Region 6 Elevated 20.5 % 5 of 5 0 3 1,495 3 2,932 5 19
Region 7 Elevated 45.4 % 4 of 4 3 2 1,641 122 501 10 1
Region 8 Elevated 32.4 % 6 of 6 2 0 2,547 0 2,525 24 5
Region 9 Elevated 24.3 % 4 of 5 0 1 2,163 11 351 3 2
Region 10 Elevated 36.8 % 4 of 4 0 1 1,054 4 75 1 3

*Influenza season officially begins each year at week 40. This season data from week 35 will be included to show the trend of influenza activity before the official start of the 2009-10 influenza season.
**HHS regions (Region 1 CT, ME, MA, NH, RI, VT; Region 2: NJ, NY, Puerto Rico, US Virgin Islands; Region 3: DE, DC, MD, PA, VA, WV; Region 4: AL, FL, GA, KY, MS, NC, SC, TN; Region 5: IL, IN, MI, MN, OH, WI; Region 6: AR, LA, NM, OK, TX; Region 7: IA, KS, MO, NE; Region 8: CO, MT, ND, SD, UT, WY; Region 9: AZ, CA, Guam, HI, NV; and Region 10: AK, ID, OR, WA).
† Elevated means the % of visits for ILI is at or above the national or region-specific baseline
‡ National data are for current week; regional data are for the most recent three weeks
§ Includes all 50 states, the District of Columbia, Guam, Puerto Rico, and U.S. Virgin Islands
¥ The majority of influenza A viruses that cannot be sub-typed as seasonal influenza viruses are 2009 A (H1N1) influenza viruses upon further testing

U.S. Virologic Surveillance:

WHO and NREVSS collaborating laboratories located in all 50 states and Washington D.C. report to CDC the number of respiratory specimens tested for influenza and the number positive by influenza type and subtype. The results of tests performed during the current week are summarized in the table below.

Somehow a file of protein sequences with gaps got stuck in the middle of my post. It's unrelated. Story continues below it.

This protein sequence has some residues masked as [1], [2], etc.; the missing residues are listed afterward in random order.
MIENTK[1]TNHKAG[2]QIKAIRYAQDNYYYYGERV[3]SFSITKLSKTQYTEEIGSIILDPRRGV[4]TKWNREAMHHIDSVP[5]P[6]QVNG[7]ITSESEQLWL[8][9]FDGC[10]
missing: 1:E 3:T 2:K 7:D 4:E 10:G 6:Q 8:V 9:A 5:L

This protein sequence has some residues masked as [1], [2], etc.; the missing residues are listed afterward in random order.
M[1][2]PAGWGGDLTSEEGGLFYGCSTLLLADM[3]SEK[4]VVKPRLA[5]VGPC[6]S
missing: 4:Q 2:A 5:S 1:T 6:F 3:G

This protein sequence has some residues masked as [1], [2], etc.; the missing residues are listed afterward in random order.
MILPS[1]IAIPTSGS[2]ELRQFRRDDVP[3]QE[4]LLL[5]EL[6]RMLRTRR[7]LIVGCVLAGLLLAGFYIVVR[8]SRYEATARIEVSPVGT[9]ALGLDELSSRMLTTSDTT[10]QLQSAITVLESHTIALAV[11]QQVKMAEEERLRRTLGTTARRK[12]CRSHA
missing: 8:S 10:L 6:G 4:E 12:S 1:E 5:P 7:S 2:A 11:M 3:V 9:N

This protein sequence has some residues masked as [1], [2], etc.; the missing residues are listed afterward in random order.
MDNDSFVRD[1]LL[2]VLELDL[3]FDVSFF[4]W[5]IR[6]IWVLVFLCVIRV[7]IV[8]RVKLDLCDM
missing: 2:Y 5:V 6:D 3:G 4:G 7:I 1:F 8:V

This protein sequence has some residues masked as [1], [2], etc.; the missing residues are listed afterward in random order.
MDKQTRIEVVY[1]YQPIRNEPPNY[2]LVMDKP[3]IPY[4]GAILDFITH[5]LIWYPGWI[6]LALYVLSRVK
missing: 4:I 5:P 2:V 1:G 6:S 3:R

Week 41
No. of specimens tested 12,943
No. of positive specimens (%) 4,855 (37.5%)
Positive specimens by type/subtype
  Influenza A 4,844 (99.8%)
             A (2009 H1N1)              3,378 (69.7%)
             A (subtyping not performed)              1,436 (29.6%)
             A (unable to subtype)              30 (0.6%)
             A (H3)              0 (0.0%)
             A (H1)             0 (0.0%)
  Influenza B 11 (0.2%)


U.S. Human Cases of H1N1 Flu Infection
(As of May 15, 2009, 11:00 AM ET)
States* Confirmed and Probable Cases Deaths
Alabama
55
 
Arkansas
2
 
Arizona
435
1
California
504
 
Colorado
55
 
Connecticut
47
 
Delaware
60
 
Florida
68
 
Georgia
18
 
Hawaii
10
 
Idaho
5
 
Illinois
638
 
Indiana
71
 
Iowa
66
 
Kansas
30
 
Kentucky**
13
 
Louisiana
57
 
Maine
14
 
Maryland
28
 
Massachusetts
135
 
Michigan
142
 
Minnesota
36
 
Missouri
19
 
Montana
4
 
Nebraska
27
 
Nevada
26
 
New Hampshire
18
 
New Jersey
14
 
New Mexico
68
 
New York
242
 
North Carolina
12
 
North Dakota
2
 
Ohio
14
 
Oklahoma
26
 
Oregon
94
 
Pennsylvania
47
 
Rhode Island
8